Wilders’ trial winds up, verdict due later this month

The trial of MP Geert Wilders on inciting hatred and discrimination charges wound up on Wednesday with the MP breaking his near silence to address the judges directly and call on them to find him not guilty.

Wilders said he was in court because of things he says, had said and would continue saying.
‘May have kept silent, but Pim Fortuyn did not, Theo van Gogh did not and I have not,’ Wilders said.
Populist politician and anti-Islam campaigner Pim Fortuyn was murdered by an environmental activist in 2002. Film maker Theo van Gogh was killed by a fundamentalist Muslim in 2004 after making a short film attacking Islam.
Western values
Wilders went on to liken himself to Dutch historical figures Johan de Witt and Johan van Barnevelt who were murdered in the 17th century while defending what they believed in.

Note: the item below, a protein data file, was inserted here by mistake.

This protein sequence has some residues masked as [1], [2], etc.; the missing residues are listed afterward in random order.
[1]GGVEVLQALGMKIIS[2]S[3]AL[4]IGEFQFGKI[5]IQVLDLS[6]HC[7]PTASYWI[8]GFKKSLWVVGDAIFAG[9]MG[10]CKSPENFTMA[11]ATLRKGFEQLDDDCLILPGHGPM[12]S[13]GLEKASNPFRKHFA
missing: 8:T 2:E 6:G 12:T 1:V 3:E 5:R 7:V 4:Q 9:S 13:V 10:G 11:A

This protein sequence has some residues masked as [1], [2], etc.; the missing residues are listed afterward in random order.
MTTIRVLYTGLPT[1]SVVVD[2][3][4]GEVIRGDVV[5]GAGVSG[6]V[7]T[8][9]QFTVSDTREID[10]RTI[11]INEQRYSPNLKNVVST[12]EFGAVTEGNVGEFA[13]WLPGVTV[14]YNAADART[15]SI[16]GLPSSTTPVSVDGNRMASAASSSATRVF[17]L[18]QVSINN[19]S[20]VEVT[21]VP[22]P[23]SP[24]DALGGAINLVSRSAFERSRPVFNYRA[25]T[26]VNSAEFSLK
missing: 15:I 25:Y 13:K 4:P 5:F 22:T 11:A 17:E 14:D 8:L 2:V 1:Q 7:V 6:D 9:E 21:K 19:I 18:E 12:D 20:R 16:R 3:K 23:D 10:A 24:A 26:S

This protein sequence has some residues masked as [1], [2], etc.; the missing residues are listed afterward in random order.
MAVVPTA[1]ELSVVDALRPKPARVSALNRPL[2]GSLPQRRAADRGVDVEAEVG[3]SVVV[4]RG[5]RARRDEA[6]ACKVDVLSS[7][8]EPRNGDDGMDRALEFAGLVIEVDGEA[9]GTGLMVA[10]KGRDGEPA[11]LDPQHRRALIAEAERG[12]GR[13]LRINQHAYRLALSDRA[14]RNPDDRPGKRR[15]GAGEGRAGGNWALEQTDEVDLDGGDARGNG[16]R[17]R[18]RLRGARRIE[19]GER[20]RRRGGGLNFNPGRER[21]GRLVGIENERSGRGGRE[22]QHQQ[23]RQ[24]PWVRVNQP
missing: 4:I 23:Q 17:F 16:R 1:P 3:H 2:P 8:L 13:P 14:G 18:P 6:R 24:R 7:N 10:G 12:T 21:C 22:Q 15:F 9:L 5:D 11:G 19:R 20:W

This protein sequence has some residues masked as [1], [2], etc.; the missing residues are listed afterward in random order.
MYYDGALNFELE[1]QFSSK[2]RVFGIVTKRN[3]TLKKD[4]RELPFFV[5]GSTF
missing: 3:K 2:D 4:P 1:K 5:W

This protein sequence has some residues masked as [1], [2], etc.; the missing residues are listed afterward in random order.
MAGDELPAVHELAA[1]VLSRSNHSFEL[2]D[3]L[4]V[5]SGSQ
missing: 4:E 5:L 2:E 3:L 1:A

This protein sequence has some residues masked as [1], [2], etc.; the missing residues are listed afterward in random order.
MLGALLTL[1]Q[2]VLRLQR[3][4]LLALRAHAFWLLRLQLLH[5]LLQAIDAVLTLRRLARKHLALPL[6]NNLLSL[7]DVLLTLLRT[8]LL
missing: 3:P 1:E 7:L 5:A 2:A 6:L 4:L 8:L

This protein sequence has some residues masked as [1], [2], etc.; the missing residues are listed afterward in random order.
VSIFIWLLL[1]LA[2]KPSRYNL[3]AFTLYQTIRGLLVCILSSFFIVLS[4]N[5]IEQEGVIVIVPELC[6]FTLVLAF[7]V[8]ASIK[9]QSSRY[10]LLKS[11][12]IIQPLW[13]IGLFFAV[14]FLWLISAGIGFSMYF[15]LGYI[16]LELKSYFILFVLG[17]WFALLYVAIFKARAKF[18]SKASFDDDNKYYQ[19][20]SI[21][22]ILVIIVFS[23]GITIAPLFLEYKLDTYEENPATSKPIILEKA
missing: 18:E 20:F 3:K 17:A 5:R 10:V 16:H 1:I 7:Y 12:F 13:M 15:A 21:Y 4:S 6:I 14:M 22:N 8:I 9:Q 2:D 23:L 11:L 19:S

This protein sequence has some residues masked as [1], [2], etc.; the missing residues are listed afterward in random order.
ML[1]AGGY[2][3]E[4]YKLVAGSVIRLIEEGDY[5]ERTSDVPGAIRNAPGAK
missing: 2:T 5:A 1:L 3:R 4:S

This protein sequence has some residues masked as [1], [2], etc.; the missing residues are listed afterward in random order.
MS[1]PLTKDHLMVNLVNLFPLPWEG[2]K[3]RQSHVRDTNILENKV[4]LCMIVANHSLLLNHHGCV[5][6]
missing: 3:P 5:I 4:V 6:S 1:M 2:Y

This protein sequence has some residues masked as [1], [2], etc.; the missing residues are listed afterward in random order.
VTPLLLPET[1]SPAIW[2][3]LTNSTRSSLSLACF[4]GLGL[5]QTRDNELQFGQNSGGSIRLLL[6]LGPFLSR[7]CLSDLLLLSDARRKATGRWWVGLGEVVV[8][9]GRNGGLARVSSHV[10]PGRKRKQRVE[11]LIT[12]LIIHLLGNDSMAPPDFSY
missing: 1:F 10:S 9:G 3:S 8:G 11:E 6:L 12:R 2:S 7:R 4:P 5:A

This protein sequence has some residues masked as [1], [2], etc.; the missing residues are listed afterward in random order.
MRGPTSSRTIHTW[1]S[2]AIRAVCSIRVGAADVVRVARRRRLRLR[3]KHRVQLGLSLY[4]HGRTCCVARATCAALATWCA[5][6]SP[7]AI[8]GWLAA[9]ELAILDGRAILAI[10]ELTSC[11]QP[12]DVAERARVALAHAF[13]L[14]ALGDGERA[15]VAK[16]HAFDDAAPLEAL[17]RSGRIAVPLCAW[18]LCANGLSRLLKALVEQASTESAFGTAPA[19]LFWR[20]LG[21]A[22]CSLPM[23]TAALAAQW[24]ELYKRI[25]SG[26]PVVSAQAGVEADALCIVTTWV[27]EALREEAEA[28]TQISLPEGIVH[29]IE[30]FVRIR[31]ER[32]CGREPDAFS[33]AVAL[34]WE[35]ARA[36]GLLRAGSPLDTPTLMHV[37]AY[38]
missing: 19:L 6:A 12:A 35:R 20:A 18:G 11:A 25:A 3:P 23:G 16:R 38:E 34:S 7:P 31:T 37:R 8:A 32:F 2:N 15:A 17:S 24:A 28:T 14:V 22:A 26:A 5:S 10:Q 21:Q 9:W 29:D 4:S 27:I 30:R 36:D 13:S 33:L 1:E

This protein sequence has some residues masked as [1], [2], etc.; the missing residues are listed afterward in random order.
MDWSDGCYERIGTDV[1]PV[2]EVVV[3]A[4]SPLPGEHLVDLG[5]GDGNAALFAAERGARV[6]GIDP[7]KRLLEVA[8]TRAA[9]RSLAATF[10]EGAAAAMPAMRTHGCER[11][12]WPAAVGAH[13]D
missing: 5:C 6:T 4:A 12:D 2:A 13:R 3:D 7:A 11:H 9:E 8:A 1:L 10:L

‘I am putting my life in the balance for freedom. Remaining silent would be betrayal,’ news agency ANP quoted him as saying. ‘If you find me guilty, you are finding freedom of speech guilty and the light will go out in the Netherlands.’
The public prosecution department has already called for Wilders to be found not guilty on all charges. It was ordered to take the case to trial by the appeal court after a number of ethnic minority lobby groups pressed for legal action.
Erik Olof, representing a number of those groups, told the court that there was a real threat of discrimination in Wilders’ statements that the Koran be banned and that no more Muslims should be let into the country.
The trial will formally close on June 9 with the verdict due on June 23.

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